Last week, while waiting to be served I overheard a conversation about a looming String Quartet Dinner. My ears pricked like a cat, and when it was my turn to be served, I enquired after some spaces, afraid it was booked out. My luck was in, and that was how I found myself dining there last week. Well, clearly, I wouldn’t be writing this otherwise, now would I?

    Towpath String Quartet Dinner

    Dinner started at 7pm, the day was still bright, the air warm and starting to crisp. The String Quartet played as the sun started to set. Fresh and bright radishes and turnips with a mayo dip and Tuscan red wine kept us company as we listened on the water on a little – well it was almost like a tall raft with tables and chairs on top.

    Towpath String Quartet Dinner

    At 8ish we sat down and  the String Quartet took a break. We were at a communal table perched at the end by an apple tree (on the canal!) and a roaring fire in one of those barbecue barrels. The table was set with gorgeous mismatched vintage crockery and tablecloths.

    Towpath String Quartet Dinner

    We started with a globe artichoke each with butter vinaigrette. Simple, lovely and soaking up the creamy, rich, slippery butter vinagrette.

    Towpath String Quartet Dinner

    Fish pie for mains was as good a fish pie that I have ever had. Served family style with large fish pies to share, we were very happy to get the biggest, greedy lot that we are. The eggs in the pie were perfect, not quite hard boiled, the sauce light, and the fish extremely fresh. The mash was fluffy and crisp on top. We had with it some beetroot and yellow beans, and I felt healthy. Until I had more wine.  

    Towpath String Quartet Dinner

    The String Quartet started again, and we had more wine (why not, eh?), and chatted and warmed ourselves by the fire. September was here now. A perfect Tarte Tatin with cream arrived, and summed up exactly what Towpath is about. Good food, cooked well in lovely surroundings. So relaxing too.

    Towpath String Quartet Dinner

    And that was that. £30 a head, wine was £24 a bottle for the red with options of red, white, prosecco or rosé. Service was charming and so friendly, even allowing us seconds of the Tarte Tatin. The only thing that my evening missed was perhaps a pinch of some dessert wine, to go with the lovely Tarte Tatin.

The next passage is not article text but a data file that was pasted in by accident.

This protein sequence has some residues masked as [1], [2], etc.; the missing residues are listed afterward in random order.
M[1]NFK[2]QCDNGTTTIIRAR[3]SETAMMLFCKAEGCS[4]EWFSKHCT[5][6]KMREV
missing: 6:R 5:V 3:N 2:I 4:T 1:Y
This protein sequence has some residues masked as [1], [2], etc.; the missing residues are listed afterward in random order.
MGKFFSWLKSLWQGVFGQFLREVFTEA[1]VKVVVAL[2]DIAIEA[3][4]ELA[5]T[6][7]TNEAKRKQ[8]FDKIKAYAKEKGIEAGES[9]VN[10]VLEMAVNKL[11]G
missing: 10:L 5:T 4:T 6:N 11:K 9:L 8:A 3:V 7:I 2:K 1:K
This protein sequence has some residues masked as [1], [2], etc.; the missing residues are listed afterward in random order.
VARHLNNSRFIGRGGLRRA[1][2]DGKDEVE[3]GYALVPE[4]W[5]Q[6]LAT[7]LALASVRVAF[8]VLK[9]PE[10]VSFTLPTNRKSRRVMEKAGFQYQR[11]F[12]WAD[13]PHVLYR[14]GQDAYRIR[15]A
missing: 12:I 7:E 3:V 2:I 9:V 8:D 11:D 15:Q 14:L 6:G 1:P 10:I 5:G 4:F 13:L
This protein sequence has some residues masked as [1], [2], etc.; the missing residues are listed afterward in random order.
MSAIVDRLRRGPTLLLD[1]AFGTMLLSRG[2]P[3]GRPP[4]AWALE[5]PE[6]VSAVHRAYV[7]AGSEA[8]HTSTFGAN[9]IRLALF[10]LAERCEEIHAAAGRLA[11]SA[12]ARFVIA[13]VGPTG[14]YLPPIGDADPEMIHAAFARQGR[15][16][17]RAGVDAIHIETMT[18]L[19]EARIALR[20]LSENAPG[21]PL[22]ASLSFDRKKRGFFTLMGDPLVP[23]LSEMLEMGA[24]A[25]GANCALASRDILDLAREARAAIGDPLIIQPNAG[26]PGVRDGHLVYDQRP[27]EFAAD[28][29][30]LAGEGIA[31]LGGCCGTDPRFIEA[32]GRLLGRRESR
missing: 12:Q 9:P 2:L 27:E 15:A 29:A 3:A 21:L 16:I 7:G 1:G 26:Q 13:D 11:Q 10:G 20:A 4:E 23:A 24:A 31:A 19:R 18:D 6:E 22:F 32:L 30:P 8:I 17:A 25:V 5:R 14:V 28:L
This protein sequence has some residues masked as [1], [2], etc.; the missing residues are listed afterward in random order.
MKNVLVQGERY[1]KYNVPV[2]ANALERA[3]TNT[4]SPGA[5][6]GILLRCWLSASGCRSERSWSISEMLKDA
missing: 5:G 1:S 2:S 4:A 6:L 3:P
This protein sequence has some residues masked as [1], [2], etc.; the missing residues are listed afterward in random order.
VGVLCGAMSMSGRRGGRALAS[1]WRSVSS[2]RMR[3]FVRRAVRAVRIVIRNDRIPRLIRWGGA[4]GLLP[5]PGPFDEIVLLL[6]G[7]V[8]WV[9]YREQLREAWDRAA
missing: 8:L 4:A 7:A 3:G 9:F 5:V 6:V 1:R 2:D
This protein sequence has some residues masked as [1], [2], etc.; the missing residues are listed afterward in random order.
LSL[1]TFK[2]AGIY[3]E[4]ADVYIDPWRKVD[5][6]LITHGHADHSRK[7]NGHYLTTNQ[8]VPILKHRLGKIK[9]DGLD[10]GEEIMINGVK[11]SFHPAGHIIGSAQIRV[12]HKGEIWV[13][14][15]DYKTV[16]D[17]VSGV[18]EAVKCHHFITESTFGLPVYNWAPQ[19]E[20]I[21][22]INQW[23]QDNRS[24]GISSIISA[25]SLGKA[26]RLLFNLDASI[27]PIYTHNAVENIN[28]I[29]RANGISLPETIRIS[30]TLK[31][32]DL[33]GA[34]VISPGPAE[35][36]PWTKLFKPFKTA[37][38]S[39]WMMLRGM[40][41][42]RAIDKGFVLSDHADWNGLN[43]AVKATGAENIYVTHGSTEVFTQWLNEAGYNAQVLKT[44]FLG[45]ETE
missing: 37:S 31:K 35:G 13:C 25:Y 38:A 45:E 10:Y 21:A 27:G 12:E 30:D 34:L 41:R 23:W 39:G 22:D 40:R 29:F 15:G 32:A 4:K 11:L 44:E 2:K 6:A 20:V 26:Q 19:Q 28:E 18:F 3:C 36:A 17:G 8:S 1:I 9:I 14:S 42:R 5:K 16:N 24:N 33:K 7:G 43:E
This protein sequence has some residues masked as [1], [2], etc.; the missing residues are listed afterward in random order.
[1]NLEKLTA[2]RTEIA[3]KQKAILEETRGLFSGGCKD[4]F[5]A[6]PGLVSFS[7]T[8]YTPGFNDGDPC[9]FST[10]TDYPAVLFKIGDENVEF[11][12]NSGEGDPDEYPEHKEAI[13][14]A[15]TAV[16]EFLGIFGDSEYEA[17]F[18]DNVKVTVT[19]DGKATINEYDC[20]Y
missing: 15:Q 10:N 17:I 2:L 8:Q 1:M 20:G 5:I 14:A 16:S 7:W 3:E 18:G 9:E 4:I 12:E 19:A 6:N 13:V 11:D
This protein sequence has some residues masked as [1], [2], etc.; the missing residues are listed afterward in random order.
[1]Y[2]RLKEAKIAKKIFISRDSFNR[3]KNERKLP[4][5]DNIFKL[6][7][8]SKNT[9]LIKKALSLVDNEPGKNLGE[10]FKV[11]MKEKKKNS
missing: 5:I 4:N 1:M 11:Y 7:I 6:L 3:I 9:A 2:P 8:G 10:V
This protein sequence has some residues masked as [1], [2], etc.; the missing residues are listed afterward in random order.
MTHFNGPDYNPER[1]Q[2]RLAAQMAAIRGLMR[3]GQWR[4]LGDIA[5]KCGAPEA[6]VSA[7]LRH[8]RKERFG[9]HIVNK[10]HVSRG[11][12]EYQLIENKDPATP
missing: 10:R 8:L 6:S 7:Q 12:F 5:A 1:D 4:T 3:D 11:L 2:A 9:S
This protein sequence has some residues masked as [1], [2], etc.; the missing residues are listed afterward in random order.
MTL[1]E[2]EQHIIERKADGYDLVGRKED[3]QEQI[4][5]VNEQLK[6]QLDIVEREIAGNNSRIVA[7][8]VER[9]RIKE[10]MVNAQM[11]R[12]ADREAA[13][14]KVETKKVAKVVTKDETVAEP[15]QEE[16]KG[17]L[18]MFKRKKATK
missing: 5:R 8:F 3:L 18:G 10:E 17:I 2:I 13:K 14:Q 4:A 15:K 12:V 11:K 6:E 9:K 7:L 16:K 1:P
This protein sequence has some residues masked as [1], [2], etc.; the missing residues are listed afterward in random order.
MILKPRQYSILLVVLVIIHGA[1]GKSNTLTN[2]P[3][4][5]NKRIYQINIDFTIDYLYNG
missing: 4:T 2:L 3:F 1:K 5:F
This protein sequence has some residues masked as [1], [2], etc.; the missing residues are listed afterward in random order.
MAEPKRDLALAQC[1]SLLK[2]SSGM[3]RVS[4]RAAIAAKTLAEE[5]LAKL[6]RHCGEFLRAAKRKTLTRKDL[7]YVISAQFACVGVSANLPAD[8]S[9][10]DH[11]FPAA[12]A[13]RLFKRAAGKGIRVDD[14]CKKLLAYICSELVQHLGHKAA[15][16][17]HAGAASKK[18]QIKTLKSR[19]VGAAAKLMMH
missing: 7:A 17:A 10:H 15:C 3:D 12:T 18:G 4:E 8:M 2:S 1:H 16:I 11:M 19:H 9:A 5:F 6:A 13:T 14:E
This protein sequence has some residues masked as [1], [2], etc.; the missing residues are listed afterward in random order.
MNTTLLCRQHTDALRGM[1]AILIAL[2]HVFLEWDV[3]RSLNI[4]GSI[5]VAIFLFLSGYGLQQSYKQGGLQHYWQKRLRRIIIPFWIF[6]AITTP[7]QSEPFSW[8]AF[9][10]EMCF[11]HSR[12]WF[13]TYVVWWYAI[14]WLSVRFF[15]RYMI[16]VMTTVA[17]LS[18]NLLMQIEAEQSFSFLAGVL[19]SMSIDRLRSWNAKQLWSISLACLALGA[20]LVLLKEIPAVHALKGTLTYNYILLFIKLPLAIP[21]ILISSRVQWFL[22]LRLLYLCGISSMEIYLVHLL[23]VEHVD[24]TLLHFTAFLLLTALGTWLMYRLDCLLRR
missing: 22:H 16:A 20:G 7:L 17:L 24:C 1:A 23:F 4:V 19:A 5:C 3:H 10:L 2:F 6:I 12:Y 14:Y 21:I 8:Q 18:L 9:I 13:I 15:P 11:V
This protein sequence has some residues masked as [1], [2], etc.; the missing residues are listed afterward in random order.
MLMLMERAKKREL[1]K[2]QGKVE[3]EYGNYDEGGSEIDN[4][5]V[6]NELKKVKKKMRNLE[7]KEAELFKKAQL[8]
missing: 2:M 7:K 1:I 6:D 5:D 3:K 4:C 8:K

Towpath String Quartet Dinner

    You know, it even makes me smile to write this, and think about what a lovely evening Friday was. I do hope they do it again. If they do, I highly recommend that you check it out.

    http://towpathcafe.wordpress.com/

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    Pop Up Restaurant: Elliot’s in the Park

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    Elliot’s of Borough is somewhere you should go. Except you can’t. And for this, I am sorry. It’s not open yet you see. How do I know you should go? Well, I was one of the lucky ones that wangled a seat at their Summer pop-up at the Pavillion in Victoria Park: Elliot’s in the Park. Don’t worry though, it opens early next year, maybe even before then, watch this space.

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    I saw a tweet about it (Twitter is mighty useful!), and booked straight away. Way in advance of going. I really enjoyed it and asked to be put on the waiting list for another night. And I waited. I thought it would never happen but two nights before the last night, 4 people cancelled, and we got their seats. Hooray!

    Isaac Mc Hale

    Elliot’s chef, Isaac McHale, is one of the new breed of chefs, Noma inspired with local sourcing and vegetables the stars of the show. Isaac specifically is all about edible flowers (as you know I love them too!), and the food is so interesting and colourful. It’s a delight to eat with your eyes, before you ever disassemble it with your fork.

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    The evening starts with prosecco and canapés outside the gorgeous dome shaped Pavillion Café, perched on the little lake in Victoria Park. It’s so sociable and buzzy. And the canapés are very very good. Carried away with too much excitement, and possibly prosecco, on my first visit, when it was gloriously sunny and picture perfect, I sabotaged my attempt to photograph by forgetting my memory card. I was so very unhappy with myself. The second time I forgot nothing, armed with memory cards, chargers, lenses, everything I could possibly need, I charged through the park, and snapped all kinds of delights.

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    Oglesshield cheese gougeres were luxurious and rich.

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    Buttermilk fried chicken with pine salt served in a bowl of pine branches and pine cones was fantasically more-ish, I must admit I had far more than my share. It’s interesting too that this seems to be popping up everywhere at the moment. I must wheel out Thomas Keller’s version of it soon for you here, you have to experience buttermilk fried chicken yourself at home.

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    Chegworth Valley radishes with black sesame (no doubt an homage to Noma’s edible soil) were delicious, unusual and pretty as a picture.

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    Grouse sausages with liquorice, mace and elderberry jelly were fantastic and it was lovely to try this unusual use of the bird. Every dish was a delight and the setting was beautiful.

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    The Pavillion itself was like one of those people, who when they make the effort to dress up surprise and delight. Long candlelit sharing tables awaited us inside.